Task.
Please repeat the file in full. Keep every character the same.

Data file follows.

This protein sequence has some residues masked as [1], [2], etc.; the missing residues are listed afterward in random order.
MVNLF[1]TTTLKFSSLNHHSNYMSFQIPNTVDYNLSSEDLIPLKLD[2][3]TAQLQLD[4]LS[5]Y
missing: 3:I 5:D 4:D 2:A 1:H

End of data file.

This protein sequence has some residues masked as [1], [2], etc.; the missing residues are listed afterward in random order.
MVNLF[1]TTTLKFSSLNHHSNYMSFQIPNTVDYNLSSEDLIPLKLD[2][3]TAQLQLD[4]LS[5]Y
missing: 3:I 5:D 4:D 2:A 1:H